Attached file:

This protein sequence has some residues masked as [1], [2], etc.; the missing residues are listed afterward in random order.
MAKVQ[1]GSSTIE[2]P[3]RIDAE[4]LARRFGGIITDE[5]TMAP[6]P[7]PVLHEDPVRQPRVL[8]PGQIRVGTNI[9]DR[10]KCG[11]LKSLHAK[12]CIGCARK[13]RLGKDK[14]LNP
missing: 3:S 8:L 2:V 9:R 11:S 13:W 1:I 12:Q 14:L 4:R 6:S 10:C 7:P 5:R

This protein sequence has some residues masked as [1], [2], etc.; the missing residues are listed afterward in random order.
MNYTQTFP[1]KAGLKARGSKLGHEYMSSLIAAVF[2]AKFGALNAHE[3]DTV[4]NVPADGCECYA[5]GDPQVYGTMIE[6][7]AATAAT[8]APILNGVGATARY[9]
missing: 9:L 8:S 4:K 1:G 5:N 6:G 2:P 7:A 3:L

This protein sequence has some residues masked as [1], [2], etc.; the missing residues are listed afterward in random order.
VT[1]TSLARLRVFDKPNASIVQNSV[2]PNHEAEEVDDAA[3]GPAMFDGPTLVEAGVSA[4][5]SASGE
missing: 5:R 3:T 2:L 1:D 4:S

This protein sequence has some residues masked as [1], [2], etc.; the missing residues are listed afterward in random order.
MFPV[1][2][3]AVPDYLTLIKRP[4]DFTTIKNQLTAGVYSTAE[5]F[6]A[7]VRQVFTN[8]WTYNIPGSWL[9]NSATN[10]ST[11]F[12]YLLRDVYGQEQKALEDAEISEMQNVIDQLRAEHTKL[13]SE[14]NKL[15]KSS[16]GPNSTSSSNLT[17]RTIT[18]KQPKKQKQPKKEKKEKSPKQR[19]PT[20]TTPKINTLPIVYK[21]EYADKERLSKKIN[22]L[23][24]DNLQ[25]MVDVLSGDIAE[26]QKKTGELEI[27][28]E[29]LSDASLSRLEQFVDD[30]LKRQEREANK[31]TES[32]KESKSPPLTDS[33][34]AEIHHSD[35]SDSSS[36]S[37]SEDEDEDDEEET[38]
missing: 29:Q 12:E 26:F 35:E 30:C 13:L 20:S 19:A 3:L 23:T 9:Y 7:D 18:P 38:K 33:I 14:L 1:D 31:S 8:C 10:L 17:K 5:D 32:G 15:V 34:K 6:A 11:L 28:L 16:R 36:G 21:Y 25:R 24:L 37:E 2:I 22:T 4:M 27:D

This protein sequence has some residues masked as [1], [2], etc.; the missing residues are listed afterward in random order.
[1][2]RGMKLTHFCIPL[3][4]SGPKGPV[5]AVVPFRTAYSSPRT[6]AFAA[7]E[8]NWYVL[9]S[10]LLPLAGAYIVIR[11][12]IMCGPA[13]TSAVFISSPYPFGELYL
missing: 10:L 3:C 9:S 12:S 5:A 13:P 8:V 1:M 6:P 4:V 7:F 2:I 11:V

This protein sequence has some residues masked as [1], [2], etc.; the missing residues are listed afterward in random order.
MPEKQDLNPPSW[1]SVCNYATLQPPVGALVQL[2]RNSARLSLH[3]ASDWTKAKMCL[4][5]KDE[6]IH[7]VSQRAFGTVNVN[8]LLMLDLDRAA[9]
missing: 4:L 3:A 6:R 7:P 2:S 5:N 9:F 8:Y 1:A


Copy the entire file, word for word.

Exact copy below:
This protein sequence has some residues masked as [1], [2], etc.; the missing residues are listed afterward in random order.
MAKVQ[1]GSSTIE[2]P[3]RIDAE[4]LARRFGGIITDE[5]TMAP[6]P[7]PVLHEDPVRQPRVL[8]PGQIRVGTNI[9]DR[10]KCG[11]LKSLHAK[12]CIGCARK[13]RLGKDK[14]LNP
missing: 3:S 8:L 2:V 9:R 11:S 13:W 1:I 12:Q 14:L 4:R 6:S 10:C 7:P 5:R

This protein sequence has some residues masked as [1], [2], etc.; the missing residues are listed afterward in random order.
MNYTQTFP[1]KAGLKARGSKLGHEYMSSLIAAVF[2]AKFGALNAHE[3]DTV[4]NVPADGCECYA[5]GDPQVYGTMIE[6][7]AATAAT[8]APILNGVGATARY[9]
missing: 9:L 8:S 4:K 1:G 5:N 6:G 2:P 7:A 3:L

This protein sequence has some residues masked as [1], [2], etc.; the missing residues are listed afterward in random order.
VT[1]TSLARLRVFDKPNASIVQNSV[2]PNHEAEEVDDAA[3]GPAMFDGPTLVEAGVSA[4][5]SASGE
missing: 5:R 3:T 2:L 1:D 4:S

This protein sequence has some residues masked as [1], [2], etc.; the missing residues are listed afterward in random order.
MFPV[1][2][3]AVPDYLTLIKRP[4]DFTTIKNQLTAGVYSTAE[5]F[6]A[7]VRQVFTN[8]WTYNIPGSWL[9]NSATN[10]ST[11]F[12]YLLRDVYGQEQKALEDAEISEMQNVIDQLRAEHTKL[13]SE[14]NKL[15]KSS[16]GPNSTSSSNLT[17]RTIT[18]KQPKKQKQPKKEKKEKSPKQR[19]PT[20]TTPKINTLPIVYK[21]EYADKERLSKKIN[22]L[23][24]DNLQ[25]MVDVLSGDIAE[26]QKKTGELEI[27][28]E[29]LSDASLSRLEQFVDD[30]LKRQEREANK[31]TES[32]KESKSPPLTDS[33][34]AEIHHSD[35]SDSSS[36]S[37]SEDEDEDDEEET[38]
missing: 29:Q 12:E 26:F 35:E 30:C 13:L 20:S 19:A 3:L 23:T 9:Y 7:D 18:P 38:K 33:I 14:L 1:D 31:S 8:C 10:L 17:K 5:D 32:G 15:V 34:K 6:A 11:L 28:L 16:R 36:G 21:Y 25:R 24:L 37:E 2:I 22:T 4:M 27:D

This protein sequence has some residues masked as [1], [2], etc.; the missing residues are listed afterward in random order.
[1][2]RGMKLTHFCIPL[3][4]SGPKGPV[5]AVVPFRTAYSSPRT[6]AFAA[7]E[8]NWYVL[9]S[10]LLPLAGAYIVIR[11][12]IMCGPA[13]TSAVFISSPYPFGELYL
missing: 10:L 3:C 9:S 12:S 5:A 13:P 8:V 1:M 6:P 4:V 7:F 2:I 11:V

This protein sequence has some residues masked as [1], [2], etc.; the missing residues are listed afterward in random order.
MPEKQDLNPPSW[1]SVCNYATLQPPVGALVQL[2]RNSARLSLH[3]ASDWTKAKMCL[4][5]KDE[6]IH[7]VSQRAFGTVNVN[8]LLMLDLDRAA[9]
missing: 4:L 3:A 6:R 7:P 2:S 5:N 9:F 8:Y 1:A